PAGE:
So this “levels table”, listing the categories of work which advocates may undertake at each of the four levels, ought to have appeared right at the front of the book. It is the most important page for anyone seeking to understand just what is expected of an advocate and what the QASA scheme is really all about. It would certainly help any advocate trying to work out at which level they should first register for the scheme under the detailed procedural rules and transitional provisions which occupy the first half of the Handbook (as indeed would the three-page “summary of requirements per level” which only appears at the end of the first section, at p 23). In fact, it would really have made sense to place this whole section, dealing with the levels themselves, first, and to have dealt with all the procedural stuff afterwards.
The four levels are, broadly described, as follows:
- Level 1: All magistrates’ court work, including youth court work, along with appeals from magistrates’ court to the Crown Court, bail applications before a judge at the Crown Court, committal for sentencing and preliminary hearings under section 51 of the Crime and Disorder Act 1998 (sending a case to the Crown Court).
- Level 2: Crown Court trials on offences triable either way, and straightforward Crown Court cases such as theft, deception or handling, less serious assaults, burglary, less serious drug offences, straightforward robberies, non-fatal road traffic offences and minor sexual offences.
- Level 3: More complex Crown Court cases such as serious dishonesty and fraud, more serious drug offences, blackmail, aggravated burglary, violent disorder, complex robberies, fatal driving offences, child abuse and more serious sexual offences.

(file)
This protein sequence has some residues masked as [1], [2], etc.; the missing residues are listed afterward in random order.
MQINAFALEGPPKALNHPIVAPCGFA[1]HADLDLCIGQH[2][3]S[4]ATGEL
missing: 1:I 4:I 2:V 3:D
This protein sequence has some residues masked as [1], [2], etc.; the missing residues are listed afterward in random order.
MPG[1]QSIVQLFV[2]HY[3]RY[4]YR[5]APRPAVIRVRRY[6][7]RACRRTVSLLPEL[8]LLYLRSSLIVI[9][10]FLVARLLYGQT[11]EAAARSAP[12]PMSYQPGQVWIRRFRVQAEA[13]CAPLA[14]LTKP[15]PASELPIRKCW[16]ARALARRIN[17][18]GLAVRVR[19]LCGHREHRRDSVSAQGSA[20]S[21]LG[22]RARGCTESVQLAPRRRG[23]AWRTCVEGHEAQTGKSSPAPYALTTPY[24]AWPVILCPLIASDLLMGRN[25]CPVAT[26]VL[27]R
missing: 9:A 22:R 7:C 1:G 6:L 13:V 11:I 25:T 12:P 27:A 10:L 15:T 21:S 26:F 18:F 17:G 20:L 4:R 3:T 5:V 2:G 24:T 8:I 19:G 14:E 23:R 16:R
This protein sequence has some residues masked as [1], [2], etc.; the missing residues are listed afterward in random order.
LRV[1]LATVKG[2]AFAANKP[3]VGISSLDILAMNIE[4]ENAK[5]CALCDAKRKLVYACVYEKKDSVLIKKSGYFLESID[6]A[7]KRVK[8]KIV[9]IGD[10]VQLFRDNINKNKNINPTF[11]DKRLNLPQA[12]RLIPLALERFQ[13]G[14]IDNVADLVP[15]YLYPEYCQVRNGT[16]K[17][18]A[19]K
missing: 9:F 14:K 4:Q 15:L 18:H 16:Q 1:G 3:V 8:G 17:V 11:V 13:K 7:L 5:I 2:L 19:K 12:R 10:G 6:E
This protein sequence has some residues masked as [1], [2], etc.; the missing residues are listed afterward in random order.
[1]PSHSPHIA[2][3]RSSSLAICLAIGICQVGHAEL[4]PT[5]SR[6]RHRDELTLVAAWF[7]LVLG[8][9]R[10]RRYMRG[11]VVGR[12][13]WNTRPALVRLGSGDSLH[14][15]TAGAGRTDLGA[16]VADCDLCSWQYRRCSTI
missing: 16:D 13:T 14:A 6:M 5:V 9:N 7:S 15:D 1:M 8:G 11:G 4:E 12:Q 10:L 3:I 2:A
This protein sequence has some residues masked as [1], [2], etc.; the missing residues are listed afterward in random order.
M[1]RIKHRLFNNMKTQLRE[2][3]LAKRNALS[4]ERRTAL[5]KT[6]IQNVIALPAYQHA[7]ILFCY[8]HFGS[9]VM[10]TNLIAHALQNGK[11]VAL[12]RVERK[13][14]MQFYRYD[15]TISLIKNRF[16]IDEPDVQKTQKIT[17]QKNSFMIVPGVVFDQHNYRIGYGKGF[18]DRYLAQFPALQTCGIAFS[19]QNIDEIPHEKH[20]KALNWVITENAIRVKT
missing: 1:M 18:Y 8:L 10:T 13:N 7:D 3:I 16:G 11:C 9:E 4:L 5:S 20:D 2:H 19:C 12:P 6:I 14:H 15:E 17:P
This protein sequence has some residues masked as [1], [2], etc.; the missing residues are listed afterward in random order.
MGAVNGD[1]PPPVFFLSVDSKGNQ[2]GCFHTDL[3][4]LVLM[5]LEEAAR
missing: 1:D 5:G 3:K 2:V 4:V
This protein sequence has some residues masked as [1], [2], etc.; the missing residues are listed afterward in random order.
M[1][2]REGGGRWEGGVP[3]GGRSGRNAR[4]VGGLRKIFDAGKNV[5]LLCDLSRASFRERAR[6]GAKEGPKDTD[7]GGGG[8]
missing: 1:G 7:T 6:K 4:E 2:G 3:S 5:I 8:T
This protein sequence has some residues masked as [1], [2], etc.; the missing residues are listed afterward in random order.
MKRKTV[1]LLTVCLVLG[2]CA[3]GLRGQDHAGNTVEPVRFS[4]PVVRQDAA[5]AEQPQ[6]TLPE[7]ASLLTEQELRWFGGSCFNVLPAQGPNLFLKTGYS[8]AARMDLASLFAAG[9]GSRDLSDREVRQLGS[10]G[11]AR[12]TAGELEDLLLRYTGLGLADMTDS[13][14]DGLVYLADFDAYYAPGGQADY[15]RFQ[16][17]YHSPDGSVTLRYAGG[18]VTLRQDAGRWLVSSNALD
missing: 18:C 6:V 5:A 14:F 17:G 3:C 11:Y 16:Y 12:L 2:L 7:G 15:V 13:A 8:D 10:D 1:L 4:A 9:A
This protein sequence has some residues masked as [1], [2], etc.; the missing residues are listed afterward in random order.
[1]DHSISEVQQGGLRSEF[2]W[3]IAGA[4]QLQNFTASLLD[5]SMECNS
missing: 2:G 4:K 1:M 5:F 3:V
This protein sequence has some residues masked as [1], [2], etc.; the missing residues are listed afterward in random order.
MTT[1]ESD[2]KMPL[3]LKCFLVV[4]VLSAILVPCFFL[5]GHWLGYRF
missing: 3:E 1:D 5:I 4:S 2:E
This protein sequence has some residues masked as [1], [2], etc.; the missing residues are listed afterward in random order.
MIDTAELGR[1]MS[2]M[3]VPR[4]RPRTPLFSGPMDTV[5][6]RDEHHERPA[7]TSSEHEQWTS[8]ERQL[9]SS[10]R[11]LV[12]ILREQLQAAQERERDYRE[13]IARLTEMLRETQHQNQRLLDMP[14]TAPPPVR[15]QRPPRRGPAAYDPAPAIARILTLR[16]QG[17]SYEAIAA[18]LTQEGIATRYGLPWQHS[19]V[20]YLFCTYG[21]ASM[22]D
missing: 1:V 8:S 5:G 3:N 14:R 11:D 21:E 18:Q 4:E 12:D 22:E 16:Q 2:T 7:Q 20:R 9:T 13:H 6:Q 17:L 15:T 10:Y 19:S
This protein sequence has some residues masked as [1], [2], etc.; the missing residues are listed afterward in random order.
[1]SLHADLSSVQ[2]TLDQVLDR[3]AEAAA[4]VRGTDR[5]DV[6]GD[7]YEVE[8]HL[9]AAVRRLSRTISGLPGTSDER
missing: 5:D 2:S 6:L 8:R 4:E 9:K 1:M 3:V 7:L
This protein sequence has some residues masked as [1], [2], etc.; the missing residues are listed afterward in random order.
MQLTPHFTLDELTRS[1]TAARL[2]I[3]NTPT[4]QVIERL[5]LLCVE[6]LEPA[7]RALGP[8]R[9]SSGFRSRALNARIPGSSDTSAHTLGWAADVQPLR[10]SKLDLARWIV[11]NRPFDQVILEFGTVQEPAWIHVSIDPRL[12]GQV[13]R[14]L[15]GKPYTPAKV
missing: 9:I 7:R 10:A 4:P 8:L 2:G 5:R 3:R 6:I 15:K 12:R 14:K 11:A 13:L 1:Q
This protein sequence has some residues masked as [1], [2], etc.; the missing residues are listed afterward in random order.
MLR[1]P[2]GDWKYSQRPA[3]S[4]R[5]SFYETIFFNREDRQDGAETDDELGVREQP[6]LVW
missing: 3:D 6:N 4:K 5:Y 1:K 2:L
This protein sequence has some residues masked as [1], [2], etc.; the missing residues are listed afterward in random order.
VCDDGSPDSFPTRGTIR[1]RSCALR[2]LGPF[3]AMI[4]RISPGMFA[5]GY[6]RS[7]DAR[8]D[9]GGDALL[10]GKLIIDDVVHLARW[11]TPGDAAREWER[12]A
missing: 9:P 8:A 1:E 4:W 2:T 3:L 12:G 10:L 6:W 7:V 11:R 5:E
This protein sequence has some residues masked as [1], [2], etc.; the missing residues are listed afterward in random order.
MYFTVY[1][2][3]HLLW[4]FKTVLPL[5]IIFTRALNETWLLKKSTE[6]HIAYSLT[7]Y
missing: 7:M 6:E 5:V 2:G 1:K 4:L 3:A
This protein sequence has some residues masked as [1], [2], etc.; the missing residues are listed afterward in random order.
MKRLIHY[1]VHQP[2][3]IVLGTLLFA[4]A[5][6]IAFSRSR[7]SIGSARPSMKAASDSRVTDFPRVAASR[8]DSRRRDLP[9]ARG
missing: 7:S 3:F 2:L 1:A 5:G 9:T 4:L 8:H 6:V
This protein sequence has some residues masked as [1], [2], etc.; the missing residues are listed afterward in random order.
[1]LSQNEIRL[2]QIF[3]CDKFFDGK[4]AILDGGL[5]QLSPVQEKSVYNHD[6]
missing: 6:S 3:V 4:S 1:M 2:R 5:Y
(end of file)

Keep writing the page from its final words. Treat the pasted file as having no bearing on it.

- Level 4: The most complex Crown Court cases, including those involving serious sexual offences, murder, organised crime, terrorism, issues of national security and major fraud or high value dishonesty.
The Handbook goes on to deal with how cases should be allocated to a particular level (primarily by the lawyers involved), and who may undertake different types of hearing relating to them. For example, by para 3.10 advocates are allowed to undertake non-trial hearings (including guilty pleas) in cases at one level above their own accredited level, provided they believe they are competent to act in all the circumstances. Similarly, where there is a leader and a junior, the junior should normally be no more than one level below the leader (para 3.9). If a case changes in complexity, advocates must consider whether they are still competent to act.
As can be seen above, the focus is on the types of work done, and for which competence is to be assessed and assured, rather than anything to do with the qualities required of the advocate. In one sense, the qualities required are simply those of an effective advocate, and they should be the same at any level of work, except that for more difficult work they should be more manifest and assured.